When you feel tired, it’s hard to concentrate on much at all, mentally or physically. But as much as residents of Anaheim or elsewhere would love to go back to bed for hours or maybe days, sometimes it’s not possible especially if you have responsibilities for a family or are providing in-home care for a loved one.
This is part of the pressure and challenges that come with a caregiver role, whether someone is doing it as a paid job or as a “volunteer” who has offered to help a close friend or family member as they deal with a medical condition.
The team at Accredited Home Care is familiar with sometimes feeling tired. Most of us have learned different methods to pace ourselves and keep our energy up throughout the day so we’re fully able to help our clients. But sometimes we work with family members who are still learning the ropes and are feeling overwhelmed and exhausted.
We know spending time with someone as a caregiver for them can be valuable and a great gift of love, but also may require changing your daily routine or your sleep cycle.
The stresses of constant caregiving can also include feelings of isolation and resentment in some circumstances. The physical challenges and the mental stresses can also increase the risks of depression or other conditions.
That’s why we are happy to offer suggestions or even information about respite care options, where our staff can provide a fill-in caregiver for a few hours or even a whole day so you can get out and have a guilt-free break.
In some cases, you may feel refreshed if you catch some extra sleep or have a break. But in other circumstances, you may continue to feel tired no matter how much rest you get. It’s possible you may be suffering from a medical condition known as Chronic Fatigue Syndrome.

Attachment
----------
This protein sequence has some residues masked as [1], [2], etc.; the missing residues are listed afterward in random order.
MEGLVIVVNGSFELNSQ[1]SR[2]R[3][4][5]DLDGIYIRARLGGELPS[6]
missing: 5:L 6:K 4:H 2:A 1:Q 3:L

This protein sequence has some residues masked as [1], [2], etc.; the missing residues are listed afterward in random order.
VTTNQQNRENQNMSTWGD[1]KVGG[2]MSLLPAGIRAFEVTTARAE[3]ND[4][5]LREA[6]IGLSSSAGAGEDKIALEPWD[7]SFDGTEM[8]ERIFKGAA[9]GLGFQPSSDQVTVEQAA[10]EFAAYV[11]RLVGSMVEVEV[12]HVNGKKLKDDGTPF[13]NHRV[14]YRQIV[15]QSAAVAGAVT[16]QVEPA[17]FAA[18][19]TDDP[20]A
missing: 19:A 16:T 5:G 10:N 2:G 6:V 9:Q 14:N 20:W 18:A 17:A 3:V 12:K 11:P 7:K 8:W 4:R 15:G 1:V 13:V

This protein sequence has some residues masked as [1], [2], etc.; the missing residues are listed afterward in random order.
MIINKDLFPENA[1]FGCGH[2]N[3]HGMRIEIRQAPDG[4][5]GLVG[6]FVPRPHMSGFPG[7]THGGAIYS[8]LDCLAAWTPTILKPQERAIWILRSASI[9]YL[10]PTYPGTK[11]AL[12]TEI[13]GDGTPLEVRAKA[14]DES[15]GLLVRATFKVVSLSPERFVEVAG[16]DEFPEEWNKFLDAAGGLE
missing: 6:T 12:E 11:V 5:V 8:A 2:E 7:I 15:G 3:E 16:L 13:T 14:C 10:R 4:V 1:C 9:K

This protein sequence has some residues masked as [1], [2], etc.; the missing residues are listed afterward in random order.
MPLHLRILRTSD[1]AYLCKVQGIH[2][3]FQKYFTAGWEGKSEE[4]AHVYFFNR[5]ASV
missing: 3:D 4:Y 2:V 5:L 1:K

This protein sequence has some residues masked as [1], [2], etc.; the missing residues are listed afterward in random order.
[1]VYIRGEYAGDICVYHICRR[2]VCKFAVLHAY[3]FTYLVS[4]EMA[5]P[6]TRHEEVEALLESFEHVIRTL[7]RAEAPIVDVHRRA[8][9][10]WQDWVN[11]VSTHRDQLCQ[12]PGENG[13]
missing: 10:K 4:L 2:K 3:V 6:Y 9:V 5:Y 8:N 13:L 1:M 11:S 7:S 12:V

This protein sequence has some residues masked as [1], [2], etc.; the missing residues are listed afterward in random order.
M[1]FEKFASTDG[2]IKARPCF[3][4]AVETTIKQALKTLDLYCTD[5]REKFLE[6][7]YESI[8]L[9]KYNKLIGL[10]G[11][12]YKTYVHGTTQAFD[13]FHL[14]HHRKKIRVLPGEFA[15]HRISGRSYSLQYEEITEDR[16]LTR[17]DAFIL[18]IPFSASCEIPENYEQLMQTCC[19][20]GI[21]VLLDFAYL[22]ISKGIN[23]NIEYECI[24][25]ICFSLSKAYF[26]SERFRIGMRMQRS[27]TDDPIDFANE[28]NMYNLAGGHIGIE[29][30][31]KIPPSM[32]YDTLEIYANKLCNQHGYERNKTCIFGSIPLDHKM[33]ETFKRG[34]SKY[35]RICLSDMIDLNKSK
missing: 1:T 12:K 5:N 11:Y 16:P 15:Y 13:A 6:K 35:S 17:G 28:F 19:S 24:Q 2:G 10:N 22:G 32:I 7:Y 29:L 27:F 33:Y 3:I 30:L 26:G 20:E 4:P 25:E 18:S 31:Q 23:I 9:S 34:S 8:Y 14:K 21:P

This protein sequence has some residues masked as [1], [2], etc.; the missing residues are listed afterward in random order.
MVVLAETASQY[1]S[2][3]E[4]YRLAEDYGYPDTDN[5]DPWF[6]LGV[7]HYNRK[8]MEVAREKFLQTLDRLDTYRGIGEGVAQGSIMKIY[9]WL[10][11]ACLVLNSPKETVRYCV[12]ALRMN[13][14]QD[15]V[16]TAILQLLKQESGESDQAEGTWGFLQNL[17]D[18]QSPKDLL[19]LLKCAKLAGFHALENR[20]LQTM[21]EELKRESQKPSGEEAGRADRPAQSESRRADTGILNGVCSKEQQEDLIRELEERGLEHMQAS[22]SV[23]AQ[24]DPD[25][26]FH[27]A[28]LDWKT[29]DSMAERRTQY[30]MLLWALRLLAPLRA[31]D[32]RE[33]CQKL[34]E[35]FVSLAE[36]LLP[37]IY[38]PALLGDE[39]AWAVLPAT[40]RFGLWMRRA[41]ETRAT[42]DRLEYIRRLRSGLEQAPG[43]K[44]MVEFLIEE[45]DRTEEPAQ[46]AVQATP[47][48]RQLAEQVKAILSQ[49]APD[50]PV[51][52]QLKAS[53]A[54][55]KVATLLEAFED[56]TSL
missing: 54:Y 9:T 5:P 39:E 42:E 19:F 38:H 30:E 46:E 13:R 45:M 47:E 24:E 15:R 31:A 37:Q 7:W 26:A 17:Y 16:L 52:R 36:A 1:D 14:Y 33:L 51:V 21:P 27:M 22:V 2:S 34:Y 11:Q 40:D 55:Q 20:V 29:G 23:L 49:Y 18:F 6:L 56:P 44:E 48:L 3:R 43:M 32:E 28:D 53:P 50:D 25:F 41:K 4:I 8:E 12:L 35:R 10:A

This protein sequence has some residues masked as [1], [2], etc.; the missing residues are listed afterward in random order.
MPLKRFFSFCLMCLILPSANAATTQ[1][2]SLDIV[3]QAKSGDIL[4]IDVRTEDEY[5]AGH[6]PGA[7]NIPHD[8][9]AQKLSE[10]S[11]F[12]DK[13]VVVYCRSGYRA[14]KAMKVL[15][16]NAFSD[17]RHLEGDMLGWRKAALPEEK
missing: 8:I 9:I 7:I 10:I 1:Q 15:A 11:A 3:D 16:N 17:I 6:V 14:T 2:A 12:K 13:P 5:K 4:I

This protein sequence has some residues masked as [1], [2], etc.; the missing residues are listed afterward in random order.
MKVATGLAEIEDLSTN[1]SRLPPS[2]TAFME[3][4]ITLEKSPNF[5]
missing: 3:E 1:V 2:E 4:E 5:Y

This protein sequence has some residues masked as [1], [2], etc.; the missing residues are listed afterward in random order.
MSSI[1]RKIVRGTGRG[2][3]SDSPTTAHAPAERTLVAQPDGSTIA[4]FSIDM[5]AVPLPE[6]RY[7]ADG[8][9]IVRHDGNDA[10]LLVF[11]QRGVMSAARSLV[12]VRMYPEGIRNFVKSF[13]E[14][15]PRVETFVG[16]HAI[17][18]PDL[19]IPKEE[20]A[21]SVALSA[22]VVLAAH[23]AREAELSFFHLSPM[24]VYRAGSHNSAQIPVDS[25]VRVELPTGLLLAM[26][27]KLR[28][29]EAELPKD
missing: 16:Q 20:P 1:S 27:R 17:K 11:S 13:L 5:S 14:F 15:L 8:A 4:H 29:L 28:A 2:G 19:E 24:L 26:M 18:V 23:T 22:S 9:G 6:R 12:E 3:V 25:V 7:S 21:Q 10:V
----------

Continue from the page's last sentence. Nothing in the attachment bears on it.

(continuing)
One of the key symptoms is continually feeling fatigued after six consecutive months even after different methods of relief have been tried. It can also include dizziness, memory problems, and problems concentrating.
Science is still learning about this syndrome, including how someone can receive it. It may be viral, or it could be an autoimmune condition that triggers in the body if the immune system is weakened for reasons such as chronic stress, pain, or hormonal imbalances.
Some research suggests that it could also be related to allergies, environmental factors, or genetics.
Data has shown that the most common demographic to be diagnosed with it are women in their 40s or 50s. One study showed that four times as many women as men have this. But many studies advise that more women take preventive measures and go to the doctor, rather than men who may just feel a little more tired. They may not know they have something or they don’t get tested or diagnosed as much as women do.
Some women in this age range have also taken on roles as caregivers for their parents or older relatives. So they might be more aware of their typical energy levels or if something feels different so they may go to see a provider.
Things to watch out for
What information there is about Chronic Fatigue Syndrome seems to indicate that there could be a variety of symptoms and they all come and go, possibly based on stress levels. For instance, some people may have pain in their lymph nodes but this will go away. They may next have other muscular pain or nausea, or more need to use the bathroom more frequently.
But since there isn’t a lot known about CFS, it’s not always easy to get help if you’ve been diagnosed with this or if you’re showing some symptoms but not all of them. It might even stick around for years.
Healthline suggests that CFS has common core symptoms seen in other autoimmune conditions but also similarities to some psychological disorders. Because of this, it’s fairly easy for it to be misdiagnosed or a provider to be stumped when he or she is trying to diagnose what it is and suggest ways to find relief.
A provider may try to look for ways to help the physical symptoms. Or he or she may prescribe ways to reduce stress, which could be triggering CFS, by prescribing antidepressants.
Learning more about it yourself could be helpful, especially since there are a variety of legitimate resources online.
One of these is the American Myalgic Encephalomyelitis and Chronic Fatigue Syndrome Society. These organizations are dedicated to informing the public about these conditions and also educate the medical community. This helps give them more information about possible symptoms to increase the possibility of an accurate diagnosis.
Now that more people are being diagnosed with CFS, more doctors are becoming familiar with it. It’s also a time to do more research and spread the word.
One upcoming opportunity to help educate people is May 12, which is the official American Myalgic Encephalomyelitis/Chronic International Awareness Day.